When we fall into a faith rut, we become disengaged in exactly the same way as if we had fallen down a well.  At the bottom of a well, you’re all alone (hopefully, unless there are rats or spiders, of course, in which case you’ll soon be wishing you were all alone!).  You are in a cold, dark place, disengaged from the rest of humanity.  Chances are, you’ll soon be hoping that you could re-engage, likely at the end of a rope tossed down by some would-be rescuer.  But how do you trust that would-be rescuer enough to grab onto that rope and climb up those slippery walls back out into the light, without having to fear that they will let go of the rope?  You have to engage with yourself before you can do so with anyone else: you can never grab onto that rope if you’re so busy freaking out over your present condition that you never even notice that it’s there in the first place, and you will never have the courage to grab onto the rope once you do notice it if you constantly fear that your would-be rescuer is going to let go.  This is why, in the last blog post, we re-engaged with ourselves, via meeting the God of Green Hope within.  To experience love, much less to spread love, you must first love yourself.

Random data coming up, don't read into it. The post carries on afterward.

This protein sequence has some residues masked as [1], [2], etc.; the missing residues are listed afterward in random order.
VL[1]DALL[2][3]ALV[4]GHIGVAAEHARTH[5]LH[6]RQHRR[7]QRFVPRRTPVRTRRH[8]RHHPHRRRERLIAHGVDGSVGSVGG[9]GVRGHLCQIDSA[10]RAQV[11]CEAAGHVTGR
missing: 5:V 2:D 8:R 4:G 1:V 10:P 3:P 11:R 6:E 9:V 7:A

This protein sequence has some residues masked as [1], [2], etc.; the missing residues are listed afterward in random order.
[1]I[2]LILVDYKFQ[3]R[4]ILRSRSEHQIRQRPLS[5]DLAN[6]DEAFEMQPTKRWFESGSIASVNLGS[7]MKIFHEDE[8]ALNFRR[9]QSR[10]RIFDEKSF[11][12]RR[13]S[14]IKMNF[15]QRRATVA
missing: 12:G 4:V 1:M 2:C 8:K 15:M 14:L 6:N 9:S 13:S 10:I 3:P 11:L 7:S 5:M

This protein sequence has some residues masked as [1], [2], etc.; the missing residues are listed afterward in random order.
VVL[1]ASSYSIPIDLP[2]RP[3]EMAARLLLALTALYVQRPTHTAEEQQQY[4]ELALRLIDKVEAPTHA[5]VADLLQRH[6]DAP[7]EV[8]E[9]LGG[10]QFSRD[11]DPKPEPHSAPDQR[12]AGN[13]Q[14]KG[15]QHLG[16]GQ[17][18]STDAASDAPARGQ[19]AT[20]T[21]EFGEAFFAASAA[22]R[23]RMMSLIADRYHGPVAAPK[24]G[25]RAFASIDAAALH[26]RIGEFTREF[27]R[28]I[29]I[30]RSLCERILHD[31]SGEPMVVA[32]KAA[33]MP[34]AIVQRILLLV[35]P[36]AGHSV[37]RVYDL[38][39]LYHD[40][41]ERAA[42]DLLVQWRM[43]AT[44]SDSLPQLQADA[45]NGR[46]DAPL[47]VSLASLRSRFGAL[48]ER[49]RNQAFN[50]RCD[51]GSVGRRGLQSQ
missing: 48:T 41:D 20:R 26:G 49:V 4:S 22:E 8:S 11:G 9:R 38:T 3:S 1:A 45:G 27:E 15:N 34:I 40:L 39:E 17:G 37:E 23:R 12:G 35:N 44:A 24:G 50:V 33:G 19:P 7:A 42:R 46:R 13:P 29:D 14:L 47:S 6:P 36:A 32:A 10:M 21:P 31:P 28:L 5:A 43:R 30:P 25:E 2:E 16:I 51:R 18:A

Meeting the God of Green Hope also helped us to restore joy and peace in our lives (hopefully), so now we have the building blocks in place to take our journey deeper and reach out towards the ultimate.

We are going to begin that reaching out through prayer.  Prayer does not need to be conflated, or composed of poetic phrasing; on the contrary, I have found in my own personal experience that my most profound experiences with prayer consisted of conversations very much like those one might have when initially making contact with another living-breathing human: 

“Hi, Freyja? Yeah, this is Connla. Are you hearing me okay?  I just wanted to call you up and tell you how much I appreciate having you in my life….”

Or:

“Hello, Hella? This is Connla.  I’ve noticed you being around in my life a lot lately, and I just thought I’d let you know that I know that you’re there….”

Because the entire purpose of this blog series is to attempt to climb out of a faith rut, your God-conversations (aka prayers) should probably focus right now on asking for help in doing that.  To make your life a bit easier, I’ve taken the liberty of including a suggested prayer below (a Heidhrinn and a Christian version).  Feel free to use them, with or without personal embellishment.